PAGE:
Changes occurring in Canadian society during the 1960s and 1970s were poorly reflected in the child-rearing advice directed to English-Canadian parents. Despite the rise in the number of women working outside the home and feminist calls for a more equitable division of child care, experts only sometimes modified their advice to acknowledge this reality. In addition, the creation of the welfare state seemed to encourage child-rearing advisors to ignore class disparities. Finally, experts in this period rarely acknowledged any racial diversity in the Canadian population, despite an increasingly multicultural society. They continued to presume as the norm a white, Anglo-Saxon, middle-class family in which mothers remained the primary caregivers.
PubMed ID
22145176 View in PubMed
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More than a photo: Germans from Russia remember their familial relationships.

https://arctichealth.org/en/permalink/ahliterature131539
Source
J Fam Hist. 2011;36(3):333-49
Publication Type
Article
Date
2011
Author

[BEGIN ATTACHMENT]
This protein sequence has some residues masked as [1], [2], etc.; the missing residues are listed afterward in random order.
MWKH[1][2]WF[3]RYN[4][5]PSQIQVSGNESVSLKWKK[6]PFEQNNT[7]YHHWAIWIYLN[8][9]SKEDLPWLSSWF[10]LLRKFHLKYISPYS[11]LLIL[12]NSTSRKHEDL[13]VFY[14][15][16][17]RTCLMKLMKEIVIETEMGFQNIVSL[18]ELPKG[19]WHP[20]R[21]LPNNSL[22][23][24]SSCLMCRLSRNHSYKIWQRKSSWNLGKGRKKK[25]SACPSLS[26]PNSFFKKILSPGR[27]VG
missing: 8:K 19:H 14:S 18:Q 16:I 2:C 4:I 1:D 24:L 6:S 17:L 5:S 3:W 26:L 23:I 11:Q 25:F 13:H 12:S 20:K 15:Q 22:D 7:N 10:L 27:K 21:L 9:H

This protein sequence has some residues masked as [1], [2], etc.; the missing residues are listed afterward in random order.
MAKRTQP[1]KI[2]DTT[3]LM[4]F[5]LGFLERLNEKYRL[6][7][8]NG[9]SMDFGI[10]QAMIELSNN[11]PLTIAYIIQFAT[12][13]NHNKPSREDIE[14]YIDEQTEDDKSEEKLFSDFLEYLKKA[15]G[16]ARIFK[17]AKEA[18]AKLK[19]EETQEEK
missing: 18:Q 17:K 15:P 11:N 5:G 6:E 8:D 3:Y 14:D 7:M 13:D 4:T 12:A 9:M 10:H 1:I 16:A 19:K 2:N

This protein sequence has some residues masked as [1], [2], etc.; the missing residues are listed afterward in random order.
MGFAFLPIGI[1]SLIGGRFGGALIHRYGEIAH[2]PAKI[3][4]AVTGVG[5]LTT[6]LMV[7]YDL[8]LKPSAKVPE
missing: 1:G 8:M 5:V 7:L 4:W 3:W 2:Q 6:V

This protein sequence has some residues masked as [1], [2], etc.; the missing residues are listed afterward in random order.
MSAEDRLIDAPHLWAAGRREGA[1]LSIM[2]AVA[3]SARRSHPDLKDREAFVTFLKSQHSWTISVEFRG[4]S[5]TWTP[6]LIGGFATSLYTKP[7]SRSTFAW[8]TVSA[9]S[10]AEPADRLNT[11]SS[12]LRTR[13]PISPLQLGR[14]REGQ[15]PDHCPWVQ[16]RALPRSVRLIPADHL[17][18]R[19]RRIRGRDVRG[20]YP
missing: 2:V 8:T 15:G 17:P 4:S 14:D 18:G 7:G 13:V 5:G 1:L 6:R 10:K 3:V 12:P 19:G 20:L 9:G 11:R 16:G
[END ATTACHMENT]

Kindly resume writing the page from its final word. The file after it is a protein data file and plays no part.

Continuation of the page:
Jessica Clark
Author Affiliation
Western Wyoming Community College, Rock Springs.
Source
J Fam Hist. 2011;36(3):333-49
Date
2011
Language
English
Publication Type
Article
Keywords
Ethnic Groups - education - ethnology - history - legislation & jurisprudence - psychology
Family - ethnology - history - psychology
Family Relations - ethnology
History, 19th Century
History, 20th Century
History, 21st Century
Humans
Intergenerational Relations - ethnology
Memory
Midwestern United States - ethnology
Narration - history
Parent-Child Relations - ethnology
Russia - ethnology
Sibling Relations - ethnology
Abstract
Most narrators of the Dakota Memories Oral History Project (DMOHP), the children and grandchildren of ethnic German immigrants from Russia, reminisce a great deal about their family relationships -- grandparent-grandchild relationships, parent-child relationships, and sibling-sibling relationships. They share memories of their grandmothers baking them delicious dough dishes, of their fathers making them labor endlessly in the fields, and of their siblings coaxing them into mischief. Through these relationships, Germans from Russia not only learned about their ethnic group's identity, but they also reshaped it into a new identity, blending their past with their present. Within the context of family relationships, these German Russian descendants forged a new identity rooted in their ethnic heritage and history, but serviceable to new, American-born generations.
PubMed ID
21898966 View in PubMed
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Three thousand families: English Canada's colonizing vision and British family settlement, 1919-39.

https://arctichealth.org/en/permalink/ahliterature138308
Source
J Can Stud. 2011;45(3):5-33
Publication Type
Article
Date
2011
Author
Rebecca J Mancuso
Source